RUDOLF V. D'SOUZA, THE BHAGAVADGITA AND ST. JOHN OF THE CROSS. A Comparative Study of the Dynamism of Spiritual Growth in the Process of God-Realisation
The Church recalls that
«in religious traditions of non-Christians there exist "elements
which are true and good" (OT 16), "precious things, both religious
and human" (GS 92), "seeds of contemplation" (AG 18), "elements
of truth and grace" (AG 9), "seeds of the word" (AG 11,
15), and "rays of that Truth which enlightens all human beings"
(NA 2)» (Dialogue and Mission 26). Consequently, the Encyclical
of Pope John Paul II Redemptoris Missio and the Statement Dialogue
and Proclamation of the Pontifical Council for Inter-Religious Dialogue
and the Congregation for the Evangelisation of Peoples have opened wide
avenues for interreligious dialogue all over the world.
The present study makes use of the comparative method incorporating historical, exegetical and critical analysis of the important texts and words of the Bhagavadgita and St. John of the Cross. In these two traditions the dynamism of spiritual growth in the process of God-Realisation is compared and contrasted through an exhaustive study on «God», «Man» and the «Ways». Both the traditions point to a progressive dynamism of spiritual growth towards God-experience, through purification, knowledge and union of love, in spite of the differences. The author suggests concrete points for an integration of the two traditions in view of an intense dialogue of theological exchange and dialogue of religious experience (Dialogue and Proclamation 42).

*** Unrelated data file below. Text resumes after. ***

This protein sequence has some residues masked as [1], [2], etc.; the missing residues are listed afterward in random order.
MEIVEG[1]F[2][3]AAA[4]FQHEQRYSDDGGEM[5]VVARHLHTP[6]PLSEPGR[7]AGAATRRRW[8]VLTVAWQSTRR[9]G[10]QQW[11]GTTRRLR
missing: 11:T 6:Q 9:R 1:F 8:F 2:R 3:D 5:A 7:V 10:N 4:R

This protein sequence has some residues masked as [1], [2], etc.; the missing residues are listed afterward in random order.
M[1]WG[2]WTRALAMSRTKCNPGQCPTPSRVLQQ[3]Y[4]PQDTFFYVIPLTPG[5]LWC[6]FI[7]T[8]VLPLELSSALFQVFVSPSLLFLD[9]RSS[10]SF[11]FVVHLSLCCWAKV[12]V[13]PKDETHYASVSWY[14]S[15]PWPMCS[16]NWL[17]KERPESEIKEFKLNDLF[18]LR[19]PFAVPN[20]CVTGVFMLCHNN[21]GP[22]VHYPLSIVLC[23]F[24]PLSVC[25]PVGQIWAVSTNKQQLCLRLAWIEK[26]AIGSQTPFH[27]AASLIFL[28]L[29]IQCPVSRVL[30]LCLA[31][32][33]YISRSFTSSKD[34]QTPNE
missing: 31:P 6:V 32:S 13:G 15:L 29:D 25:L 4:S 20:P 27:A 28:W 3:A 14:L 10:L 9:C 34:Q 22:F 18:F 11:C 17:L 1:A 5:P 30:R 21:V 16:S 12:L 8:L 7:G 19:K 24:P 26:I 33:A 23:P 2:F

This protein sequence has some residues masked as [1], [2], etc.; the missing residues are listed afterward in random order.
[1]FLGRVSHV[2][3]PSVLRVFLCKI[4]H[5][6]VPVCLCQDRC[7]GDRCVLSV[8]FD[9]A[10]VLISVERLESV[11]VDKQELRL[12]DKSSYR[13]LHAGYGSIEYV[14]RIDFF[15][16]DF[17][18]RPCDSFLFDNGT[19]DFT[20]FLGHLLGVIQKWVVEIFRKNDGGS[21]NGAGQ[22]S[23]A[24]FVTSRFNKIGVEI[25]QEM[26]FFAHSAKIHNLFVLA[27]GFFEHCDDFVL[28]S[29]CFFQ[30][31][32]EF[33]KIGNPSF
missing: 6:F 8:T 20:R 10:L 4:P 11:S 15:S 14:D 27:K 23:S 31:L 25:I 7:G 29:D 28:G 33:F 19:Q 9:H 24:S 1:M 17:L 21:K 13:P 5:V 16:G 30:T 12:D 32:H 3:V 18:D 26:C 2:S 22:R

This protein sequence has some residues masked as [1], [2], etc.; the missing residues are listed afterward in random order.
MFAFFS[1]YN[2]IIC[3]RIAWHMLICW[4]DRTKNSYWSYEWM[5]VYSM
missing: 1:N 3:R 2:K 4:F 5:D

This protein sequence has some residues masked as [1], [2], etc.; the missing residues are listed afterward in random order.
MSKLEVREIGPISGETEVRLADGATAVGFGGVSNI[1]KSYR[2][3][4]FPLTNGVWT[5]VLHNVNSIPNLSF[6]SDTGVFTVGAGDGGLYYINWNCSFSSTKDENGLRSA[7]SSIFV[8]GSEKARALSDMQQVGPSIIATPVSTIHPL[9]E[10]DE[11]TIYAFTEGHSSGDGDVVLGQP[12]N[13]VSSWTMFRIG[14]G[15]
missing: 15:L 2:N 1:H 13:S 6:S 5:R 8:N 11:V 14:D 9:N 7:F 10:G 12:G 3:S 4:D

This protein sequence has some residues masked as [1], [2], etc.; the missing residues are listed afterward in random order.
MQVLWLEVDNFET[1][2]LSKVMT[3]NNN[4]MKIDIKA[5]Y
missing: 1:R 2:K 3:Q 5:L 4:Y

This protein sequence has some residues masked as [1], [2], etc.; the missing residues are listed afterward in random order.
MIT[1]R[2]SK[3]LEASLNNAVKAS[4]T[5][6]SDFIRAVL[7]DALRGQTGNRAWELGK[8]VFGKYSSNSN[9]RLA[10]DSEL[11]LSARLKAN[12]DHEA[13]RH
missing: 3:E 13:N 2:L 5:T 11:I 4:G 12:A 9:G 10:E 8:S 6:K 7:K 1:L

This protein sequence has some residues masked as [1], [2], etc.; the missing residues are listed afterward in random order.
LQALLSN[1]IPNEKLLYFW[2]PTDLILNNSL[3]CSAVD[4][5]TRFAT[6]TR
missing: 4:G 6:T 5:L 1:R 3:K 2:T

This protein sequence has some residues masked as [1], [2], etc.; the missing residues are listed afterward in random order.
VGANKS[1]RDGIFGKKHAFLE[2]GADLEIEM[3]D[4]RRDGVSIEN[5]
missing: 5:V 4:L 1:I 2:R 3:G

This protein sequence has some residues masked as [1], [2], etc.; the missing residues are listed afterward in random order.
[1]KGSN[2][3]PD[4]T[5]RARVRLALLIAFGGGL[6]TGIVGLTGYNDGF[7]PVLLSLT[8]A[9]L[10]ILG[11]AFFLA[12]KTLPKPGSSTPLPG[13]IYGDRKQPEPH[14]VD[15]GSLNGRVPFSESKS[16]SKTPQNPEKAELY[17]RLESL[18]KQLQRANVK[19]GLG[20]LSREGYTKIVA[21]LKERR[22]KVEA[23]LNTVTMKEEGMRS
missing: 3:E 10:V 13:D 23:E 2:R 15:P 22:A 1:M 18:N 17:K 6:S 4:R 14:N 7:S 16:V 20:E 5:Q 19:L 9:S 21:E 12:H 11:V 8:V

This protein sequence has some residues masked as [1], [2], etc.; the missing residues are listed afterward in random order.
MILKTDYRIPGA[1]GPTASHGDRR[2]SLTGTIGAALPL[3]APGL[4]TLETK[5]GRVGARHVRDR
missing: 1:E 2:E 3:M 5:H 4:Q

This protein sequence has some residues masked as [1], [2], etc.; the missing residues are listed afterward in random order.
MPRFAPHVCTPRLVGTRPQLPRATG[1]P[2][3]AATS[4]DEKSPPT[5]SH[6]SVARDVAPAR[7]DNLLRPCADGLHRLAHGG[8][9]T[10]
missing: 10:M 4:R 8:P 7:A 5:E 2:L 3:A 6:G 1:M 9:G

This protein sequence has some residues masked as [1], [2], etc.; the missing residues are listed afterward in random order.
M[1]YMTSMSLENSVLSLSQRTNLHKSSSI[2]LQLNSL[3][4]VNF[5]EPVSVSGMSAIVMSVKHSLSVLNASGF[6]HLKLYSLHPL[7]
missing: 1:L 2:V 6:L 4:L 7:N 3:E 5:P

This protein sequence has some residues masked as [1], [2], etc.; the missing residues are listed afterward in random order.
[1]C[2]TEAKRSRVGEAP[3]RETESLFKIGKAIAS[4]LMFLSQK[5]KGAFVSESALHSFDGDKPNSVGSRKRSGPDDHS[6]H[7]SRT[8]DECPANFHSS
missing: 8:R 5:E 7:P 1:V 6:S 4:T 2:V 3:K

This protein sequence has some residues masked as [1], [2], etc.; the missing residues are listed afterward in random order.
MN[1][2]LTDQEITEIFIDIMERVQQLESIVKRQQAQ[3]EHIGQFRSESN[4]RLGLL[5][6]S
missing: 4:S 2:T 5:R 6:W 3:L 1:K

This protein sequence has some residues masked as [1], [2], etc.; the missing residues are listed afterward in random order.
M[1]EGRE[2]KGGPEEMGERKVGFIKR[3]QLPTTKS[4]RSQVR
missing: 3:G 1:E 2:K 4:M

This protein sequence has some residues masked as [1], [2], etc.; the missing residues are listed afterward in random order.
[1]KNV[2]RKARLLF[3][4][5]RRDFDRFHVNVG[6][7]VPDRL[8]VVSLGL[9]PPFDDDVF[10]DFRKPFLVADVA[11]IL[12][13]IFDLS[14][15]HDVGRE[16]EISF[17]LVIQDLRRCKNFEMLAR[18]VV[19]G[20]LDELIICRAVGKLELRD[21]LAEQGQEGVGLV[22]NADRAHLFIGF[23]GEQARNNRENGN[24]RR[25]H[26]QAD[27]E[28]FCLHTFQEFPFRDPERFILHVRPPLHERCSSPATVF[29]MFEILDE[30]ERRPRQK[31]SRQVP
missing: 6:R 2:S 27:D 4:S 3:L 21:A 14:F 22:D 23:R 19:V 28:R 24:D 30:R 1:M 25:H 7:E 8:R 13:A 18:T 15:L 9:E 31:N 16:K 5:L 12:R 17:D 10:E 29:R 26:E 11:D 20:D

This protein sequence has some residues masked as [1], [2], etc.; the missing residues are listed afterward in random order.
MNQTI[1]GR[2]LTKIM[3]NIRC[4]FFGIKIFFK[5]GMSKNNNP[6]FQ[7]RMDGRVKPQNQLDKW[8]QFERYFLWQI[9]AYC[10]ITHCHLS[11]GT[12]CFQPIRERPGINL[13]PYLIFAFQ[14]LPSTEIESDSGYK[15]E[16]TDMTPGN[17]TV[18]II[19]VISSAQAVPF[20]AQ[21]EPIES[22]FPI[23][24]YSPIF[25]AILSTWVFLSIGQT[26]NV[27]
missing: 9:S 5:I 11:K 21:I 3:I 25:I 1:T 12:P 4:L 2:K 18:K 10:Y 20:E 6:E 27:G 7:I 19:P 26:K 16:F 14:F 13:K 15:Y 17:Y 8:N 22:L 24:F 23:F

RUDOLF V. D'SOUZA, born in 1960 at Madanthyar
(Karnataka, India), joined the Discalced Carmelites and was ordained priest
in 1987, after his philosophical studies in Kerala University and ecclesiastical
studies in St. Joseph's Seminary, Mangalore. He has a Master's degree in
Sociology from the University of Karnataka, a diploma from the Centro
Internacional Teresiano-Sanjuanista (Avila, Spain), the Licentiate
in Spirituality from the Pontifical Institute of Spirituality, Teresianum
(Rome), and the Doctorate in Spiritual Theology from the Pontifical Gregorian
University (Rome) with a summa cum laude.
(C) PUG 1999